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July 22, 2009 @ 9:13 am
Mindboggling Statistics, Unprecedented Opportunity

Yesterday I came across a couple articles written by Global Strategic Management Institute (GSMI) that detailed and elaborated on the results of a comprehensive study of American building practices and energy usage done by PennEnvironment. The study was obviously done to promote Pennsylvania state government policy proposals on green building codes, etc. but the math is accurate and the numbers are staggering. As I touched on in my Norway post a couple days ago and I will continue to emphasize, buildings are intensive energy consumers – accounting for almost half of America’s energy usage and 40% of its carbon dioxide emissions.

Now, for the mindboggling stats courtesy of GSMI’s July 11th post – these assume energy usage status quo related to U.S. buildings:

  •  From 2010-2030, energy use would grow by 6.61 quadrillion British Thermal Units (BTUs), enough to power 86 million homes for 2 years (note: quadrillion is 15 zeros)
  • Emissions of carbon dioxide would increase by 323.95 million metric tons; essentially equivalent to building 80 coal-fired power plants in our collective backyard.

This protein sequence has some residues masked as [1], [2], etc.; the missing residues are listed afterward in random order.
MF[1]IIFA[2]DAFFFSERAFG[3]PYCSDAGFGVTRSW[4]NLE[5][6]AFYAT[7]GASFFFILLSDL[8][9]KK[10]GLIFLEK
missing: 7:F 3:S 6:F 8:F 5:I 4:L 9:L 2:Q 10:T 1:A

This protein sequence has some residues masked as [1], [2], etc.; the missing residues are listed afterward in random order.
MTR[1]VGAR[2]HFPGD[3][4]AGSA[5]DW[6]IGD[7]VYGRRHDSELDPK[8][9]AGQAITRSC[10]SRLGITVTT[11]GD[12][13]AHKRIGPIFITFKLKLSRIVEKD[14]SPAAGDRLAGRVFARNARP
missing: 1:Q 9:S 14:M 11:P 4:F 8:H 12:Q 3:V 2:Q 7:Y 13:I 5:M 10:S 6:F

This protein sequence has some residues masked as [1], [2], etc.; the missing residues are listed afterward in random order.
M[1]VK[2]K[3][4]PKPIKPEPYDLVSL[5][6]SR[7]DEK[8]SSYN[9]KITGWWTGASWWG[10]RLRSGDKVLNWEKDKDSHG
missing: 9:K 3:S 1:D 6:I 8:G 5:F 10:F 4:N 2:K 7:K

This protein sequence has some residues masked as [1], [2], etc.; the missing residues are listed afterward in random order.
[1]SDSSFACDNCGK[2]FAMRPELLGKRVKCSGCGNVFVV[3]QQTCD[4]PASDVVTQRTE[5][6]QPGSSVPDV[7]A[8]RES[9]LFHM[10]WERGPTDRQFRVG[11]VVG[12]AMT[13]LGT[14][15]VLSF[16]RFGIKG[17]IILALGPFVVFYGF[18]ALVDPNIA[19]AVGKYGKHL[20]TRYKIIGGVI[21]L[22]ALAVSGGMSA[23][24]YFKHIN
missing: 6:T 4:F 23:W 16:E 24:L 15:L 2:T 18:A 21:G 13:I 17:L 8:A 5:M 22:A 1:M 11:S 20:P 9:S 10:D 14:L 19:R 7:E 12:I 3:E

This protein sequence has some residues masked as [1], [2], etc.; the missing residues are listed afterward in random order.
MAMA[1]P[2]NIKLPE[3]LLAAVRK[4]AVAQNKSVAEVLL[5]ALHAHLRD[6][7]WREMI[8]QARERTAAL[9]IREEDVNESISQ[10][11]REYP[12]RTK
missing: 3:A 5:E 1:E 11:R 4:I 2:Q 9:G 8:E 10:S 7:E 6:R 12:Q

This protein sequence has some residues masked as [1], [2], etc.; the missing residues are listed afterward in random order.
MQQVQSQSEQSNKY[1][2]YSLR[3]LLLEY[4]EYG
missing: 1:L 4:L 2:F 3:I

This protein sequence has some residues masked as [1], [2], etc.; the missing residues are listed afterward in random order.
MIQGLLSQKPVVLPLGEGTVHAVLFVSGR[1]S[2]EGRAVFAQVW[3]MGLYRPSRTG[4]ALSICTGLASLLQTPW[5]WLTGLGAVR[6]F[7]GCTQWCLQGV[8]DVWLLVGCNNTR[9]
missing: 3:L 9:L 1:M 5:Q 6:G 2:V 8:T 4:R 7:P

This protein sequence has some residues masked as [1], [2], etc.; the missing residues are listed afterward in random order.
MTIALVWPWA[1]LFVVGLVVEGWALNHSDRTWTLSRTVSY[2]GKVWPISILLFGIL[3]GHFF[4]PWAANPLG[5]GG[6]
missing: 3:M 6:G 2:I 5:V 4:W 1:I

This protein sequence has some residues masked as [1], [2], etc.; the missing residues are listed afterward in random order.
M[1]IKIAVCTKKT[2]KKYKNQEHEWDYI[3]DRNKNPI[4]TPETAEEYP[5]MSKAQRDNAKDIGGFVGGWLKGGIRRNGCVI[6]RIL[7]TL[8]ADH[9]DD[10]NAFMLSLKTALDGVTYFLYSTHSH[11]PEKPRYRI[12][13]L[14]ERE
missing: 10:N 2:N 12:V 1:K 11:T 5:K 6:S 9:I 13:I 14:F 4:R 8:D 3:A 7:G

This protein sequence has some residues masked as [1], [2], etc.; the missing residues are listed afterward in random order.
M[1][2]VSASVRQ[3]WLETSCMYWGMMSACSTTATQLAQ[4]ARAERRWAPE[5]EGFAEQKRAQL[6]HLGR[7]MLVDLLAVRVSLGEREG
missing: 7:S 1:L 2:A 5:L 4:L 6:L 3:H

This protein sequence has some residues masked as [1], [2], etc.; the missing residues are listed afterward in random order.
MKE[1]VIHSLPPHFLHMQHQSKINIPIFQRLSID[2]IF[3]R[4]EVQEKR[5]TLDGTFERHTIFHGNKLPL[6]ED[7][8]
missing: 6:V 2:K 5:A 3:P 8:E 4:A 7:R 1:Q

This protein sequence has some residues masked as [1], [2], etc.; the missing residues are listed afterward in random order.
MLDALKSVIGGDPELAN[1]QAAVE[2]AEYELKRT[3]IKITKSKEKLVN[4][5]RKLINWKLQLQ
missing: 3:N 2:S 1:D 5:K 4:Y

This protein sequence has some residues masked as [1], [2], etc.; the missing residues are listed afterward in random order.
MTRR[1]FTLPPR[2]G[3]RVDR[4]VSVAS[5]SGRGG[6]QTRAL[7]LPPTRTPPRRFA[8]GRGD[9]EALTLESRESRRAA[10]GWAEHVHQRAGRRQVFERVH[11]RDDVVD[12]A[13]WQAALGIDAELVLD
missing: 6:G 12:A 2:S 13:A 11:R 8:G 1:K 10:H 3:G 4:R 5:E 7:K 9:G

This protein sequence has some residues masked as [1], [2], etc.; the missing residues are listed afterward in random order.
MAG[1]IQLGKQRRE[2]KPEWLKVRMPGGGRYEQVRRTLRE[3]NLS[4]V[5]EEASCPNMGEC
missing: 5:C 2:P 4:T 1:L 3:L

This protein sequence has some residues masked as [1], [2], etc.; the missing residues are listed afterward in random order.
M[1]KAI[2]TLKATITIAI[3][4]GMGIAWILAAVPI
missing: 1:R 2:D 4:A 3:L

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Here in lies the opportunity. Our technology is such that the low hanging fruit of building retrofits, renovations and future building practices is relatively easy to grasp given willing investment and proper incentives. Taking a long term view, the PennEnvironment report suggested the potential for over $500 billion in savings over the next 20 years. To do so would require phased in efficiency requirements (or better yet, voluntary adoption) for all new and renovated buildings. They suggested 30% greater efficiency by 2012 which is easily doable today and 50% greater efficiency by 2018 which is also attainable today. Along the way, incentives would encourage all existing buildings to be retrofit by 2030. Finally, codes would require all new buildings to be “zero energy” by 2030 with on-site renewable energy supplying all the building’s needs. Ambitious yes, but the results could be miraculous. According to PennEnvironment, the efforts described would:

  1. Save 144 quadrillion British Thermal Units (BTUs) of energy – enough to power all of America’s homes, businesses, cars, and power plants for a year and a half;
  2. Prevent 11.2 billion metric tons of carbon dioxide emissions by 2050, nearly equivalent to the annual carbon dioxide emissions of the U.S. and China combined; and
  3. Pay back upfront costs and net more than $542 billion in energy savings from renovating existing buildings by 2031.

With approximately 75 percent of our buildings scheduled to be new or renovated by the year 2040, we have an enormous opportunity to save energy and reap profits in the process.

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